RALPH NADER AND THE CORVAIR
Back in 1959, when gas was selling for $.25 cents a gallon and 14 years before anyone had any inkling of a gas shortage, Chevrolet came up with the idea of manufacturing a "compact car" similar to small European cars, that would be energy efficient. They called it the Corvair. It sold like hotcakes. Within two years Ford came out with its competing Falcon.
My Dad, a General Motors Engineer, bought one of the first Corvairs, the one-design four door model, and we all enjoyed driving it. In 1963, I purchased an improved 1962 Corvair two door. My cousin's husband bought the new turbo-charged SPyder, and blew everyone off the track at the Martin Speedway in Grand Rapids, MI. A good time was had by all.
In 1964, Ralph Nader, an unknown young lawyer wrote a book, Unsafe at any Speed, a book containing substantial references and material from industry insiders, detailing resistance by car manufacturers to the introduction of safety features, like seat belts, and their general reluctance to spend money on improving safety. Nader decried the design, particularly the rear end assembly, and carped that the rear tires were calibrated to have more PSI than the fron tires (Of course it was a rear-engine car, so it was heavier in the rear, but details, details). Chapter One featured the Corvair, and subsequently got the most attention and publicity.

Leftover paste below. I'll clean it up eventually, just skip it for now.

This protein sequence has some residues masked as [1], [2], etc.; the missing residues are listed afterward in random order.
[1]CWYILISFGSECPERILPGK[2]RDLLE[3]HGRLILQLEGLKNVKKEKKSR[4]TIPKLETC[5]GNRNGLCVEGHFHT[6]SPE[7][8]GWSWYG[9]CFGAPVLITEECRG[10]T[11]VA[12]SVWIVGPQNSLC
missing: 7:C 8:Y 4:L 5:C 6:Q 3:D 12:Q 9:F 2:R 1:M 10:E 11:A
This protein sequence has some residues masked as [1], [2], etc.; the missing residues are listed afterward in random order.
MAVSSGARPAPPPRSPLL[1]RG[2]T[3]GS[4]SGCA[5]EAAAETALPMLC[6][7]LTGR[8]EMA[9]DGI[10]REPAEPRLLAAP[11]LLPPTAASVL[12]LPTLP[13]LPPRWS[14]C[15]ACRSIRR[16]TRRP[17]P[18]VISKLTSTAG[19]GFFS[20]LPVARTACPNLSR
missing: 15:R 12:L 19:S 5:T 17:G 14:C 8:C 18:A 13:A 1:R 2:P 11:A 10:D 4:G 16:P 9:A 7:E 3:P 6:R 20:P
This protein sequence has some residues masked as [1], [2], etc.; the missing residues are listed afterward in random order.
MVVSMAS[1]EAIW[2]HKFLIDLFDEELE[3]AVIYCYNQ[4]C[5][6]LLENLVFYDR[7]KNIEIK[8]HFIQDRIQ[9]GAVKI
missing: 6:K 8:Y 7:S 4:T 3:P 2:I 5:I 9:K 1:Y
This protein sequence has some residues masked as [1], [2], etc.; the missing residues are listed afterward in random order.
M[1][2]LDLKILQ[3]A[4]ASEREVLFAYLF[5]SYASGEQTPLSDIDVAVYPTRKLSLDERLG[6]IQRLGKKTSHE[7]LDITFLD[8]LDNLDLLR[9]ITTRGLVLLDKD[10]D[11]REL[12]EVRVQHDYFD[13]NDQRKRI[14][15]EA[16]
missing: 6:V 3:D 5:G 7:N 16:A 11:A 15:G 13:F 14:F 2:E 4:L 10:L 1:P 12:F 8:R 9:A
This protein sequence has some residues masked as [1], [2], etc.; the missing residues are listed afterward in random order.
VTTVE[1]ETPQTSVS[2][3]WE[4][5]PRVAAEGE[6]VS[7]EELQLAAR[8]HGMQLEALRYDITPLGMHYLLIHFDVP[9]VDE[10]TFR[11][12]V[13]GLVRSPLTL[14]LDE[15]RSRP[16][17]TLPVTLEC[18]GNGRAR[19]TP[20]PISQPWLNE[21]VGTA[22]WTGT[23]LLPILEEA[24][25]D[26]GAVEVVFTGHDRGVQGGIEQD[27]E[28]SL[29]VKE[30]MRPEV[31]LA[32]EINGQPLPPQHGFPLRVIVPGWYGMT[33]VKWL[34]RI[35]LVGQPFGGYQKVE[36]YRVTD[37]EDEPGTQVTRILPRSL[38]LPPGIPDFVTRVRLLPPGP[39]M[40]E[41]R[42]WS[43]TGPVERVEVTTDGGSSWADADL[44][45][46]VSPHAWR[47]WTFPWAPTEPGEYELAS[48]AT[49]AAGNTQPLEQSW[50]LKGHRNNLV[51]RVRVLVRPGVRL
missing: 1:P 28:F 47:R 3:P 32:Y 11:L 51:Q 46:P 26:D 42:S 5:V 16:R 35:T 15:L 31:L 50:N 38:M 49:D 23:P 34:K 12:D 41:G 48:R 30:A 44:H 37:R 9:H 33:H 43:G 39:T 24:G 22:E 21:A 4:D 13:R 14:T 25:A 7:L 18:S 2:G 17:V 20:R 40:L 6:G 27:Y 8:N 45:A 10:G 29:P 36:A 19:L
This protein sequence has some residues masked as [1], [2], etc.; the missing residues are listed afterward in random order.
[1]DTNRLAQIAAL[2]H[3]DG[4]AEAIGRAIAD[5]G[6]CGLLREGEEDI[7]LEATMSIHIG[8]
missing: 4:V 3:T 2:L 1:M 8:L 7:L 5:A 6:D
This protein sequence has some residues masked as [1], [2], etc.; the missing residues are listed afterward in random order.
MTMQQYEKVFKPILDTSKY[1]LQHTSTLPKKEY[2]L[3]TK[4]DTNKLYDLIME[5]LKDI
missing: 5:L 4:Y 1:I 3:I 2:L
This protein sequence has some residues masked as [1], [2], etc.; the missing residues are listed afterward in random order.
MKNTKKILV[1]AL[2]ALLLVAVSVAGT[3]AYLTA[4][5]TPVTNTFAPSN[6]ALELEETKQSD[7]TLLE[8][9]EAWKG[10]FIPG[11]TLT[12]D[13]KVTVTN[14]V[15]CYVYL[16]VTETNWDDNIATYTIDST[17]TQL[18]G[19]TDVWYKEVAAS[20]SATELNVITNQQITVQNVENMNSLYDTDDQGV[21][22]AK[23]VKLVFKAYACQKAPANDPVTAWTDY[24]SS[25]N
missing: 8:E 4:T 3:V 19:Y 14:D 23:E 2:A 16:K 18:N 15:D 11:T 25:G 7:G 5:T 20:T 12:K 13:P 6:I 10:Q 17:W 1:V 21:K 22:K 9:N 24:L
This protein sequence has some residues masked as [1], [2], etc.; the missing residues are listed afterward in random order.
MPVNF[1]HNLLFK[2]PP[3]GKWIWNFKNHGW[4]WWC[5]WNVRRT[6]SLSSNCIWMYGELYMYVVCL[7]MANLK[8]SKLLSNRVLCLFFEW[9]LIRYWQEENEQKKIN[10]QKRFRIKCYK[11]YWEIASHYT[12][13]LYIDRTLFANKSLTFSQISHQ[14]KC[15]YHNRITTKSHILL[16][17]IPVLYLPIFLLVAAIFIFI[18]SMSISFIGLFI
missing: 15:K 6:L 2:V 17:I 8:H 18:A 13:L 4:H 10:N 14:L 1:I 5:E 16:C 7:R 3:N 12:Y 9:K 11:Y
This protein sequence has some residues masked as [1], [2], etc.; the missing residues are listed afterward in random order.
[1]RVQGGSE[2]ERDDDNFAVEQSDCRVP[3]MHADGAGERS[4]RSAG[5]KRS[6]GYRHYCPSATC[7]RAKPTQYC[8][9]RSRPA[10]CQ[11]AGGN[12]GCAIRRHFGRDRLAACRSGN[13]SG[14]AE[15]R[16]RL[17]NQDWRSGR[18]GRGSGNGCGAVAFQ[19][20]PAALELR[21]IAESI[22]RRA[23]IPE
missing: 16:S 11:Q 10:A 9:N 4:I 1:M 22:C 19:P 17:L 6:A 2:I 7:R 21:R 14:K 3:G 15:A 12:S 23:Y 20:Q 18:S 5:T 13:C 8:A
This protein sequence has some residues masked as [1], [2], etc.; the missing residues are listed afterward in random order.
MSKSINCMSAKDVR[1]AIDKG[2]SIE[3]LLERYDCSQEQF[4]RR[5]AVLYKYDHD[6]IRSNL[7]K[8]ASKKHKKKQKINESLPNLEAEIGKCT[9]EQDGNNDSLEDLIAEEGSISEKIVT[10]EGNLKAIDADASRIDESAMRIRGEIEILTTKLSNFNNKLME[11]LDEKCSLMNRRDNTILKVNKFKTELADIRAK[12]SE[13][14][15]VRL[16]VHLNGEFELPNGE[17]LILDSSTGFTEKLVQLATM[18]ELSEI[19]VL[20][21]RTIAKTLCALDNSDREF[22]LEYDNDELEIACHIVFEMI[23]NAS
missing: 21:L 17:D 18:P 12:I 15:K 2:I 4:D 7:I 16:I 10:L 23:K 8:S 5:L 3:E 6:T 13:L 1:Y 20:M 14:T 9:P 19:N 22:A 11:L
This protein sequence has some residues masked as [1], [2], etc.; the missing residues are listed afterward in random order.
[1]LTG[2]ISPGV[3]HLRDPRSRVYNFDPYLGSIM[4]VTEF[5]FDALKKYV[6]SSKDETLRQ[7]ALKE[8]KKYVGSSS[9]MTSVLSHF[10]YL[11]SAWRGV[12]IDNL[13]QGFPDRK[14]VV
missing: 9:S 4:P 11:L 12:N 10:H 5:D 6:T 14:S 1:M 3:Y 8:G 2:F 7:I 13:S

Nader's book was a huge seller, and Nader became a somebody as the first "consumer advocate." Full disclosure, I almost rolled my Corvair trying to impress a girl with the (non-existent, as it turned out ) handling capabilities of the car.
As a result of the book, the Corvair was discontinued in 1965, and the Big - 3 ( With the exception of the outstanding 1964 1/2 Ford Mustang, which I promptly purchased) concentrated once again on manufacturing big gas guzzlers. Many say Nader ruined America's fledging small-car industry to the end of advancing his career. Whatever.
In the ensuing years, Toyota introduced its compact car into the USA Market and the awful quality introduced the slogan "Made In Japan" into our vocabulary. For years, Consumer Report rated the Toyota (by far) as the least safe automobile sold in the United States. So, did Ralph Nader follow up with "Unsafe at any Speed II ?" No, in fact while the quality of the Toyota was responsible for innumerable fatalities, and an enormous number of breakdowns and repairs, the Dilettante Ralph Nader said nothing.
Not only was Mr. Nader the father of consumer advocacy (a good thing), but also he was the precursor of the Anti-American American - the Progressive who sees fault in every facet of American businesses, but ignores even the most obvious faults of consumer products from America's foreign competitors.
In light of his lack of objectivity, one can certainly question Mr. Nader's motives in singling out American cars as being Unsafe at any Speed.